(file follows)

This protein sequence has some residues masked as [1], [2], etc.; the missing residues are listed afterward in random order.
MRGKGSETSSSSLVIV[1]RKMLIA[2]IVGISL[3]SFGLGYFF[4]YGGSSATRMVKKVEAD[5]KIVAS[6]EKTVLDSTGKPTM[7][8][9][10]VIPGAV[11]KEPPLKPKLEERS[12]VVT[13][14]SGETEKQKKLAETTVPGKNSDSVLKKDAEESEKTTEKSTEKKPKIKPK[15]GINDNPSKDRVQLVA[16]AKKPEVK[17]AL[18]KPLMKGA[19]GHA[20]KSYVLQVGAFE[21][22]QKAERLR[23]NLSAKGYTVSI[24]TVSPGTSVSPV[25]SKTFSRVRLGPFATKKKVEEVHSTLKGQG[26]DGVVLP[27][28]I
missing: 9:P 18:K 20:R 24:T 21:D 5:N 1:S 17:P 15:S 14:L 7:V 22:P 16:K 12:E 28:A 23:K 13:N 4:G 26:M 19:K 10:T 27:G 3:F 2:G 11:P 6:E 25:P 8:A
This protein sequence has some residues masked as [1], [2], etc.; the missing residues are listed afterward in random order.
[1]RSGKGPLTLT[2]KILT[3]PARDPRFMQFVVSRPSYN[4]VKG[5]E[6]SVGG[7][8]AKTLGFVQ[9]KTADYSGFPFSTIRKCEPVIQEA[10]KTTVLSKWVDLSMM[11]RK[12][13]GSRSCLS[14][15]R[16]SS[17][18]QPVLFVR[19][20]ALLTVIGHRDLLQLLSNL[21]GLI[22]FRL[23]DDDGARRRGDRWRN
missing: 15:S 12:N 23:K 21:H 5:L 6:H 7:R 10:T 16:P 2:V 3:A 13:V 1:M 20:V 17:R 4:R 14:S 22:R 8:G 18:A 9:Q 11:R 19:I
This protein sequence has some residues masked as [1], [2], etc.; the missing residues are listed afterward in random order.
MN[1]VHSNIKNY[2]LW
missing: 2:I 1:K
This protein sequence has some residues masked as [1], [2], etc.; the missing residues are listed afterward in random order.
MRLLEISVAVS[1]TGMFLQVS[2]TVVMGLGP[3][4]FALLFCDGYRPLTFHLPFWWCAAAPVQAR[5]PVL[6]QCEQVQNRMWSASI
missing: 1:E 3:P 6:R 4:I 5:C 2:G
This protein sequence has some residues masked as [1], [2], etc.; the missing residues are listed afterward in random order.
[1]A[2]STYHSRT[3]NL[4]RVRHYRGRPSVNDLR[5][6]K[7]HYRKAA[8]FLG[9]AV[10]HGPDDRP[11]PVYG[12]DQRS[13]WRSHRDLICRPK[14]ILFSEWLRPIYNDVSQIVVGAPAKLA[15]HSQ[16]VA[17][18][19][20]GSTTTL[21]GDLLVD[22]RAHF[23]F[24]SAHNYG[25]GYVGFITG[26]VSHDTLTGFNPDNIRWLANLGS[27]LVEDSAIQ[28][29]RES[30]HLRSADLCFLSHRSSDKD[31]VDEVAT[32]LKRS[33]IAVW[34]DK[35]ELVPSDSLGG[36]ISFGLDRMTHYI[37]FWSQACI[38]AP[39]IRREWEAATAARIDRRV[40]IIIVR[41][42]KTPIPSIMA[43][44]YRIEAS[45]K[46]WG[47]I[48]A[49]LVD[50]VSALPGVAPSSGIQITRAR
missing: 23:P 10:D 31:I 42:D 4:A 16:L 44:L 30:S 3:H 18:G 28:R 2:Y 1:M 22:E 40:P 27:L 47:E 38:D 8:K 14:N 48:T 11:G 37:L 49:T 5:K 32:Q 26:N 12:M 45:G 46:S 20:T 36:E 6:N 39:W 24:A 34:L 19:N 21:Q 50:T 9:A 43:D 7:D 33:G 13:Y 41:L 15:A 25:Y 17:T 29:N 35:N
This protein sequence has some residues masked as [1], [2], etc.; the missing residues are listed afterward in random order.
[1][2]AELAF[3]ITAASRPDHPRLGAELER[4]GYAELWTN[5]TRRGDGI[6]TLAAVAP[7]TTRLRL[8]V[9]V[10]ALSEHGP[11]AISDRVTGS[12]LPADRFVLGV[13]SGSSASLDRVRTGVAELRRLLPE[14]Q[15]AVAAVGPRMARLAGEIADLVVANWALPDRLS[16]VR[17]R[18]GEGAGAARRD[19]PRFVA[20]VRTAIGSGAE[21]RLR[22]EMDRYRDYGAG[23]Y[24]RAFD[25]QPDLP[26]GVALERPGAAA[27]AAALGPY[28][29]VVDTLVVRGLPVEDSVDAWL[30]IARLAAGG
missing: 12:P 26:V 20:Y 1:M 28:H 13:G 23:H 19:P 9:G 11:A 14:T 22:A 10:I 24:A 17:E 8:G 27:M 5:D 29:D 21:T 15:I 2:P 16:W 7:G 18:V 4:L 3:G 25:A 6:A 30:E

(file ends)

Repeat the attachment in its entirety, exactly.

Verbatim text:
This protein sequence has some residues masked as [1], [2], etc.; the missing residues are listed afterward in random order.
MRGKGSETSSSSLVIV[1]RKMLIA[2]IVGISL[3]SFGLGYFF[4]YGGSSATRMVKKVEAD[5]KIVAS[6]EKTVLDSTGKPTM[7][8][9][10]VIPGAV[11]KEPPLKPKLEERS[12]VVT[13][14]SGETEKQKKLAETTVPGKNSDSVLKKDAEESEKTTEKSTEKKPKIKPK[15]GINDNPSKDRVQLVA[16]AKKPEVK[17]AL[18]KPLMKGA[19]GHA[20]KSYVLQVGAFE[21][22]QKAERLR[23]NLSAKGYTVSI[24]TVSPGTSVSPV[25]SKTFSRVRLGPFATKKKVEEVHSTLKGQG[26]DGVVLP[27][28]I
missing: 9:P 18:K 20:R 24:T 21:D 5:N 1:S 17:P 15:S 14:L 7:V 22:P 16:K 12:E 28:A 23:K 13:N 4:G 26:M 19:K 10:T 27:G 3:F 2:G 11:P 6:E 25:P 8:A
This protein sequence has some residues masked as [1], [2], etc.; the missing residues are listed afterward in random order.
[1]RSGKGPLTLT[2]KILT[3]PARDPRFMQFVVSRPSYN[4]VKG[5]E[6]SVGG[7][8]AKTLGFVQ[9]KTADYSGFPFSTIRKCEPVIQEA[10]KTTVLSKWVDLSMM[11]RK[12][13]GSRSCLS[14][15]R[16]SS[17][18]QPVLFVR[19][20]ALLTVIGHRDLLQLLSNL[21]GLI[22]FRL[23]DDDGARRRGDRWRN
missing: 15:S 12:N 23:K 21:H 5:L 6:H 7:R 10:T 16:P 2:V 3:A 13:V 1:M 20:V 17:R 4:R 14:S 22:R 8:G 18:A 9:Q 11:R 19:I
This protein sequence has some residues masked as [1], [2], etc.; the missing residues are listed afterward in random order.
MN[1]VHSNIKNY[2]LW
missing: 2:I 1:K
This protein sequence has some residues masked as [1], [2], etc.; the missing residues are listed afterward in random order.
MRLLEISVAVS[1]TGMFLQVS[2]TVVMGLGP[3][4]FALLFCDGYRPLTFHLPFWWCAAAPVQAR[5]PVL[6]QCEQVQNRMWSASI
missing: 1:E 3:P 6:R 4:I 5:C 2:G
This protein sequence has some residues masked as [1], [2], etc.; the missing residues are listed afterward in random order.
[1]A[2]STYHSRT[3]NL[4]RVRHYRGRPSVNDLR[5][6]K[7]HYRKAA[8]FLG[9]AV[10]HGPDDRP[11]PVYG[12]DQRS[13]WRSHRDLICRPK[14]ILFSEWLRPIYNDVSQIVVGAPAKLA[15]HSQ[16]VA[17][18][19][20]GSTTTL[21]GDLLVD[22]RAHF[23]F[24]SAHNYG[25]GYVGFITG[26]VSHDTLTGFNPDNIRWLANLGS[27]LVEDSAIQ[28][29]RES[30]HLRSADLCFLSHRSSDKD[31]VDEVAT[32]LKRS[33]IAVW[34]DK[35]ELVPSDSLGG[36]ISFGLDRMTHYI[37]FWSQACI[38]AP[39]IRREWEAATAARIDRRV[40]IIIVR[41][42]KTPIPSIMA[43][44]YRIEAS[45]K[46]WG[47]I[48]A[49]LVD[50]VSALPGVAPSSGIQITRAR
missing: 23:P 10:D 31:I 42:D 4:A 16:L 44:L 30:S 3:H 18:G 28:R 2:Y 1:M 22:E 40:P 27:L 47:E 38:D 8:K 14:N 48:T 11:G 37:L 49:T 5:K 32:Q 26:N 12:M 45:G 46:S 20:T 36:E 6:N 39:W 24:A 34:L 19:N 21:Q 50:T 9:A 43:D 7:D 33:G 13:Y 41:L 15:A 25:Y 17:T 29:N 35:N
This protein sequence has some residues masked as [1], [2], etc.; the missing residues are listed afterward in random order.
[1][2]AELAF[3]ITAASRPDHPRLGAELER[4]GYAELWTN[5]TRRGDGI[6]TLAAVAP[7]TTRLRL[8]V[9]V[10]ALSEHGP[11]AISDRVTGS[12]LPADRFVLGV[13]SGSSASLDRVRTGVAELRRLLPE[14]Q[15]AVAAVGPRMARLAGEIADLVVANWALPDRLS[16]VR[17]R[18]GEGAGAARRD[19]PRFVA[20]VRTAIGSGAE[21]RLR[22]EMDRYRDYGAG[23]Y[24]RAFD[25]QPDLP[26]GVALERPGAAA[27]AAALGPY[28][29]VVDTLVVRGLPVEDSVDAWL[30]IARLAAGG
missing: 12:P 26:V 20:Y 1:M 28:H 13:G 23:H 19:P 9:G 11:A 14:T 22:A 10:I 24:A 17:E 8:G 27:M 5:D 29:D 21:T 15:I 2:P 16:W 7:G 18:V 4:L 3:G 25:A 6:A 30:E